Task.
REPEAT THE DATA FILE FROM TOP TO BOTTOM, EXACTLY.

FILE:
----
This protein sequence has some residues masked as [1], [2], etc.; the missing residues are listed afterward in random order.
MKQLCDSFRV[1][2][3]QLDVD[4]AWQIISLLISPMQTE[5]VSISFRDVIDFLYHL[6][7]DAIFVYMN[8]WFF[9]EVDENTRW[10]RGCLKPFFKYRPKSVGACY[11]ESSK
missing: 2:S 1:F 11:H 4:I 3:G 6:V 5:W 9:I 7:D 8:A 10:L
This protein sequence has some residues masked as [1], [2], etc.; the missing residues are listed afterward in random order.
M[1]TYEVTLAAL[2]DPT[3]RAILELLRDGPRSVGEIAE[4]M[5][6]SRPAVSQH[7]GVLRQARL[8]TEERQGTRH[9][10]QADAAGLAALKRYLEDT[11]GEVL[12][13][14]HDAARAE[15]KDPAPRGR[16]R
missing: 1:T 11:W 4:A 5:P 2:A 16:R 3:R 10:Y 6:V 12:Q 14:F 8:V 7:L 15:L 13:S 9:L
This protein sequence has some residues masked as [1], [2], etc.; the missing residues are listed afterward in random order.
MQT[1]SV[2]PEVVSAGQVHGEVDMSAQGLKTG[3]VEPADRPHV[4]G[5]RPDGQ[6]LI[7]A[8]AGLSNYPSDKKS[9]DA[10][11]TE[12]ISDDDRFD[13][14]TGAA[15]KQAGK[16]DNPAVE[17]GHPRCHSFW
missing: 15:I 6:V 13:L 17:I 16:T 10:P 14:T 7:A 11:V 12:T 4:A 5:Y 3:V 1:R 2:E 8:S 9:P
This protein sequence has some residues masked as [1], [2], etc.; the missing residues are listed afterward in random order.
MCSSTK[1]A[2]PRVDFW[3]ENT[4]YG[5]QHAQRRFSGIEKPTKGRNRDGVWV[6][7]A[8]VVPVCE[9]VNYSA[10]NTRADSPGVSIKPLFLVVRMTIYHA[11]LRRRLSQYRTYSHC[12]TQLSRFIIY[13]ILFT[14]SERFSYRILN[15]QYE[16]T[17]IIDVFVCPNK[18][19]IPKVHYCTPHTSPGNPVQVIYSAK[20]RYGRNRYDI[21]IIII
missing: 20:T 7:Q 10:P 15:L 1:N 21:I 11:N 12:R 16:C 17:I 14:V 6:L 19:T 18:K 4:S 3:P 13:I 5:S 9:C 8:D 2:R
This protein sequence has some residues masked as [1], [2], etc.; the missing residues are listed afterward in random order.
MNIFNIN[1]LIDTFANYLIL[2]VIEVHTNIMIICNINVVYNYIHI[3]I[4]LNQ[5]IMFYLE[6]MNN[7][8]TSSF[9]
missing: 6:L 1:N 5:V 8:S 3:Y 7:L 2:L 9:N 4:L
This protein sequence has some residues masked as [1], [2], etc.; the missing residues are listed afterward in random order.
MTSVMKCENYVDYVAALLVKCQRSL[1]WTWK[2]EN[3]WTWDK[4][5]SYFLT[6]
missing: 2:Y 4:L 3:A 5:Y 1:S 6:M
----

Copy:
This protein sequence has some residues masked as [1], [2], etc.; the missing residues are listed afterward in random order.
MKQLCDSFRV[1][2][3]QLDVD[4]AWQIISLLISPMQTE[5]VSISFRDVIDFLYHL[6][7]DAIFVYMN[8]WFF[9]EVDENTRW[10]RGCLKPFFKYRPKSVGACY[11]ESSK
missing: 2:S 1:F 11:H 4:I 3:G 6:V 5:W 9:I 7:D 8:A 10:L
This protein sequence has some residues masked as [1], [2], etc.; the missing residues are listed afterward in random order.
M[1]TYEVTLAAL[2]DPT[3]RAILELLRDGPRSVGEIAE[4]M[5][6]SRPAVSQH[7]GVLRQARL[8]TEERQGTRH[9][10]QADAAGLAALKRYLEDT[11]GEVL[12][13][14]HDAARAE[15]KDPAPRGR[16]R
missing: 1:T 11:W 4:A 5:P 2:A 16:R 3:R 10:Y 6:V 12:Q 14:F 8:V 7:L 15:L 13:S 9:L
This protein sequence has some residues masked as [1], [2], etc.; the missing residues are listed afterward in random order.
MQT[1]SV[2]PEVVSAGQVHGEVDMSAQGLKTG[3]VEPADRPHV[4]G[5]RPDGQ[6]LI[7]A[8]AGLSNYPSDKKS[9]DA[10][11]TE[12]ISDDDRFD[13][14]TGAA[15]KQAGK[16]DNPAVE[17]GHPRCHSFW
missing: 15:I 6:V 13:L 17:I 16:T 10:P 14:T 7:A 11:V 12:T 4:A 5:Y 3:V 1:R 2:E 8:S 9:P
This protein sequence has some residues masked as [1], [2], etc.; the missing residues are listed afterward in random order.
MCSSTK[1]A[2]PRVDFW[3]ENT[4]YG[5]QHAQRRFSGIEKPTKGRNRDGVWV[6][7]A[8]VVPVCE[9]VNYSA[10]NTRADSPGVSIKPLFLVVRMTIYHA[11]LRRRLSQYRTYSHC[12]TQLSRFIIY[13]ILFT[14]SERFSYRILN[15]QYE[16]T[17]IIDVFVCPNK[18][19]IPKVHYCTPHTSPGNPVQVIYSAK[20]RYGRNRYDI[21]IIII
missing: 20:T 7:Q 10:P 15:L 1:N 21:I 11:N 12:R 16:C 17:I 14:V 6:L 19:T 18:K 4:S 3:P 13:I 5:S 9:C 8:D 2:R
This protein sequence has some residues masked as [1], [2], etc.; the missing residues are listed afterward in random order.
MNIFNIN[1]LIDTFANYLIL[2]VIEVHTNIMIICNINVVYNYIHI[3]I[4]LNQ[5]IMFYLE[6]MNN[7][8]TSSF[9]
missing: 6:L 1:N 5:V 8:S 3:Y 7:L 2:L 9:N 4:L
This protein sequence has some residues masked as [1], [2], etc.; the missing residues are listed afterward in random order.
MTSVMKCENYVDYVAALLVKCQRSL[1]WTWK[2]EN[3]WTWDK[4][5]SYFLT[6]
missing: 2:Y 4:L 3:A 5:Y 1:S 6:M